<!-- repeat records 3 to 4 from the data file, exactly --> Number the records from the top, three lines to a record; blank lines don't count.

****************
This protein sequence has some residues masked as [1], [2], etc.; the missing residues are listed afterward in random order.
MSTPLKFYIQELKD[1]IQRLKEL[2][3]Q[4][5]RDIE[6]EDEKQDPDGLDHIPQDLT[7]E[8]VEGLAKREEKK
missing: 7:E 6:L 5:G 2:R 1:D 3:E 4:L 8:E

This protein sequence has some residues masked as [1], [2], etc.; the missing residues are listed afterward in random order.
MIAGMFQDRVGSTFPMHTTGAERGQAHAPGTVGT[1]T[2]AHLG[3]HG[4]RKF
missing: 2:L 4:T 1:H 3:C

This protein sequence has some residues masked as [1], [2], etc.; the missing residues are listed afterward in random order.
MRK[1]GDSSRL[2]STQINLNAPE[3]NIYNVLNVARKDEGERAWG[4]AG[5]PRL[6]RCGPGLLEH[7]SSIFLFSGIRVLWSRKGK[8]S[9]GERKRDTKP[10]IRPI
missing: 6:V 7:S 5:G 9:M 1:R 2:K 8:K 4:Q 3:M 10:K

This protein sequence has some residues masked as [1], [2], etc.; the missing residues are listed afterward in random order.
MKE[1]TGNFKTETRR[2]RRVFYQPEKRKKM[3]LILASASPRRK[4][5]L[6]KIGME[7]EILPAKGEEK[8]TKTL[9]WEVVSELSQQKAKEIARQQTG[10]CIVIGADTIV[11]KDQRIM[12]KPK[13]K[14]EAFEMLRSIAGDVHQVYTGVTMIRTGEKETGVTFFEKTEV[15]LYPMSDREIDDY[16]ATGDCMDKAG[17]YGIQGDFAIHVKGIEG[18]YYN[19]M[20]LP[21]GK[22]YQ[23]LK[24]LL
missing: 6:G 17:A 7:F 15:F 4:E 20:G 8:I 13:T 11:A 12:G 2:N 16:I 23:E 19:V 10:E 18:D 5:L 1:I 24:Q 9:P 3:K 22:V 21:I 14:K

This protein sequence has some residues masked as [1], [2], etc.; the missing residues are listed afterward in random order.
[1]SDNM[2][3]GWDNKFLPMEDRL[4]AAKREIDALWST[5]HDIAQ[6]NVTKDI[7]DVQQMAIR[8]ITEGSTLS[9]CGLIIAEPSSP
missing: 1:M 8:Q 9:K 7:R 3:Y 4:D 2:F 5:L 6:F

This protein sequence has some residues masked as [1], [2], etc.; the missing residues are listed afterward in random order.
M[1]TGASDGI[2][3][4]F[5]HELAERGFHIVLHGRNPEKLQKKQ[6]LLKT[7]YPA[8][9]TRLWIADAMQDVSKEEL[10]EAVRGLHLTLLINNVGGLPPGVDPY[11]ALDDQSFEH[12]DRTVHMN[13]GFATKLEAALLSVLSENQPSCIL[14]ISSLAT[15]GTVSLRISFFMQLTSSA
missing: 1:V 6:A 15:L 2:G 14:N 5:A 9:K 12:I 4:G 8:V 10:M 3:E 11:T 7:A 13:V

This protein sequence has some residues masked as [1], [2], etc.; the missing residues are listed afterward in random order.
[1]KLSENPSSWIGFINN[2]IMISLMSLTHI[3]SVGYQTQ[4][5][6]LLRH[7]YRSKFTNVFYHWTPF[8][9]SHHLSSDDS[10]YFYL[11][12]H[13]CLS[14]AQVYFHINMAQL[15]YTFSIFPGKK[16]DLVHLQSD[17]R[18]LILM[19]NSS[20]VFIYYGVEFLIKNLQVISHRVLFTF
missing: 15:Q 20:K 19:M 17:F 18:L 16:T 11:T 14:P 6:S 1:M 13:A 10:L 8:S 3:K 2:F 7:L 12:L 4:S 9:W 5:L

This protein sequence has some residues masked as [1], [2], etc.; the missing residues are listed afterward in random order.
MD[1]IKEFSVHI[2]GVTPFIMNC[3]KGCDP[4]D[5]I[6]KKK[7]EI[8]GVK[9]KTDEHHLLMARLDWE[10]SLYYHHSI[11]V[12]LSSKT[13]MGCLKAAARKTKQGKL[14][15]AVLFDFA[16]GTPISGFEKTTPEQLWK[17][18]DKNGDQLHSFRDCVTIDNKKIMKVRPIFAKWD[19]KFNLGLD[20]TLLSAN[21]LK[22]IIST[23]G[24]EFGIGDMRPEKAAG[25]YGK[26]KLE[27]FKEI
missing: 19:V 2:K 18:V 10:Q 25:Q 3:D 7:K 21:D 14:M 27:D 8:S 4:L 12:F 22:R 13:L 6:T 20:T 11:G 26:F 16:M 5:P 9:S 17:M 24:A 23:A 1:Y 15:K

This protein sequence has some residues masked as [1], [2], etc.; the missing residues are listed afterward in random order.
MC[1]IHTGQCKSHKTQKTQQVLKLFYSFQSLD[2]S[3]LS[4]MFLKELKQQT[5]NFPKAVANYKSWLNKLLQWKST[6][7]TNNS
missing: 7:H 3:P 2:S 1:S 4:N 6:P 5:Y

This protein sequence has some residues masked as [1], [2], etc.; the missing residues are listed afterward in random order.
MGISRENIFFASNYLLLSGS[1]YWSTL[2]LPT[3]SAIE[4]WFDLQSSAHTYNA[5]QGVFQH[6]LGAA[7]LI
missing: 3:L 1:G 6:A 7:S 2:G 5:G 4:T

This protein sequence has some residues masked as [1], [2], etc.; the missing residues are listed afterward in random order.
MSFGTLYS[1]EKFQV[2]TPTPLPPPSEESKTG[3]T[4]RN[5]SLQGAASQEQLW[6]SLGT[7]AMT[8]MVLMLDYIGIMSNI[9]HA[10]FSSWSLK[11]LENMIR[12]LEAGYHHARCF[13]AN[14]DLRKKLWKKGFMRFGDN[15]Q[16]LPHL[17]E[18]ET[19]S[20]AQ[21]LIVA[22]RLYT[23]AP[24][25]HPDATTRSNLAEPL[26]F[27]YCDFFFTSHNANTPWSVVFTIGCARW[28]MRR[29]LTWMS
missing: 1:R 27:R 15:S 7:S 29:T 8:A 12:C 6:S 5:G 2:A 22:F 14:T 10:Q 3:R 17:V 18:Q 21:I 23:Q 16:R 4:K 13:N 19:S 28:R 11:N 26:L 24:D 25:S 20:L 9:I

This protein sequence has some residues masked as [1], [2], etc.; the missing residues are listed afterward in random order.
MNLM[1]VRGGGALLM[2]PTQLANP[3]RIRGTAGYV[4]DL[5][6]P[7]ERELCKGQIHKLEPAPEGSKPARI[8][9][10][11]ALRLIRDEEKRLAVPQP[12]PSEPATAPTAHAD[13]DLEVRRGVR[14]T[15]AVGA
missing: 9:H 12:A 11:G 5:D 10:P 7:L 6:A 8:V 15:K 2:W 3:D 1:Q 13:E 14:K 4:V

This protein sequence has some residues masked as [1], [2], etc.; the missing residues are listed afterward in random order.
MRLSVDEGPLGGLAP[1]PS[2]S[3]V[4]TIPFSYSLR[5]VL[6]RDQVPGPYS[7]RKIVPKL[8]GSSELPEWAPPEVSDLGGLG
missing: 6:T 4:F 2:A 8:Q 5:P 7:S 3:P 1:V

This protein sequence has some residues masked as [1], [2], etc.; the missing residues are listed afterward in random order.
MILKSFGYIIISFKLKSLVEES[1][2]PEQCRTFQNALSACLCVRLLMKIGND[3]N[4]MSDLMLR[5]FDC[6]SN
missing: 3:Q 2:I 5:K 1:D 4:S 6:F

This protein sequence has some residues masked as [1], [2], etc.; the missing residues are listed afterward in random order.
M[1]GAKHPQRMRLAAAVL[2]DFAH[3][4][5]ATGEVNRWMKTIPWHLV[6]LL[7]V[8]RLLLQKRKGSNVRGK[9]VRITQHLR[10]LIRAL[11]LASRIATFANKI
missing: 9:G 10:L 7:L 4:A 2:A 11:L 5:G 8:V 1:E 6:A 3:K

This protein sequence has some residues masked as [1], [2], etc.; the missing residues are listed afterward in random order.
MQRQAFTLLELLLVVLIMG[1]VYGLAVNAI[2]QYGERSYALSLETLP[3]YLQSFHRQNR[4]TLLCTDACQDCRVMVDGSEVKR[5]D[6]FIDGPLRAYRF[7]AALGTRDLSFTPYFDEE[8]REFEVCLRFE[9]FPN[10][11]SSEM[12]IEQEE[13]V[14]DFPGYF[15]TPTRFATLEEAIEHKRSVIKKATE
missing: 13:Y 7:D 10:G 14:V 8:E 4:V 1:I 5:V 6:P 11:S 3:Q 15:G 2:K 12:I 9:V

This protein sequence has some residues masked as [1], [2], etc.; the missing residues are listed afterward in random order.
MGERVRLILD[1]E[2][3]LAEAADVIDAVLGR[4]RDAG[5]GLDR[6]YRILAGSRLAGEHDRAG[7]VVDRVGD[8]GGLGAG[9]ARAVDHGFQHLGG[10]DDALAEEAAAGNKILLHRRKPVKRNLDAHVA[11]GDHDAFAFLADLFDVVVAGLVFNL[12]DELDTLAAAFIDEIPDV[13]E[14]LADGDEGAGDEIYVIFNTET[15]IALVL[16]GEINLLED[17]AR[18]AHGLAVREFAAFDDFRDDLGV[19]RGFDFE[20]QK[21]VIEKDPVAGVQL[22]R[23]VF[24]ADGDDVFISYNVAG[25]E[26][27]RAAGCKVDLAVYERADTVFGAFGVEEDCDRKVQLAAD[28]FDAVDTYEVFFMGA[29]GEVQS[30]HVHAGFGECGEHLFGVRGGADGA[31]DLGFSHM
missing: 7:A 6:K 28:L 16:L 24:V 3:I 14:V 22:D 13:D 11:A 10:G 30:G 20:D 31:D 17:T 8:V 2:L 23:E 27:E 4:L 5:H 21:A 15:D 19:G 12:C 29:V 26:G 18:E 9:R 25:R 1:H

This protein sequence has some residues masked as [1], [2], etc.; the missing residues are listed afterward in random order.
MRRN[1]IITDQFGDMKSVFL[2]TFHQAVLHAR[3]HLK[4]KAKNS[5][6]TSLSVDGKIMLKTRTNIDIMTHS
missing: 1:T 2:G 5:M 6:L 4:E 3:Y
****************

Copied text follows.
This protein sequence has some residues masked as [1], [2], etc.; the missing residues are listed afterward in random order.
MRK[1]GDSSRL[2]STQINLNAPE[3]NIYNVLNVARKDEGERAWG[4]AG[5]PRL[6]RCGPGLLEH[7]SSIFLFSGIRVLWSRKGK[8]S[9]GERKRDTKP[10]IRPI
missing: 6:V 7:S 5:G 9:M 1:R 2:K 8:K 4:Q 3:M 10:K

This protein sequence has some residues masked as [1], [2], etc.; the missing residues are listed afterward in random order.
MKE[1]TGNFKTETRR[2]RRVFYQPEKRKKM[3]LILASASPRRK[4][5]L[6]KIGME[7]EILPAKGEEK[8]TKTL[9]WEVVSELSQQKAKEIARQQTG[10]CIVIGADTIV[11]KDQRIM[12]KPK[13]K[14]EAFEMLRSIAGDVHQVYTGVTMIRTGEKETGVTFFEKTEV[15]LYPMSDREIDDY[16]ATGDCMDKAG[17]YGIQGDFAIHVKGIEG[18]YYN[19]M[20]LP[21]GK[22]YQ[23]LK[24]LL
missing: 6:G 17:A 7:F 15:F 4:E 20:G 8:I 13:T 11:A 12:G 2:N 16:I 23:E 19:V 10:E 18:D 5:L 1:I 24:Q 9:P 3:K 22:V 21:I 14:K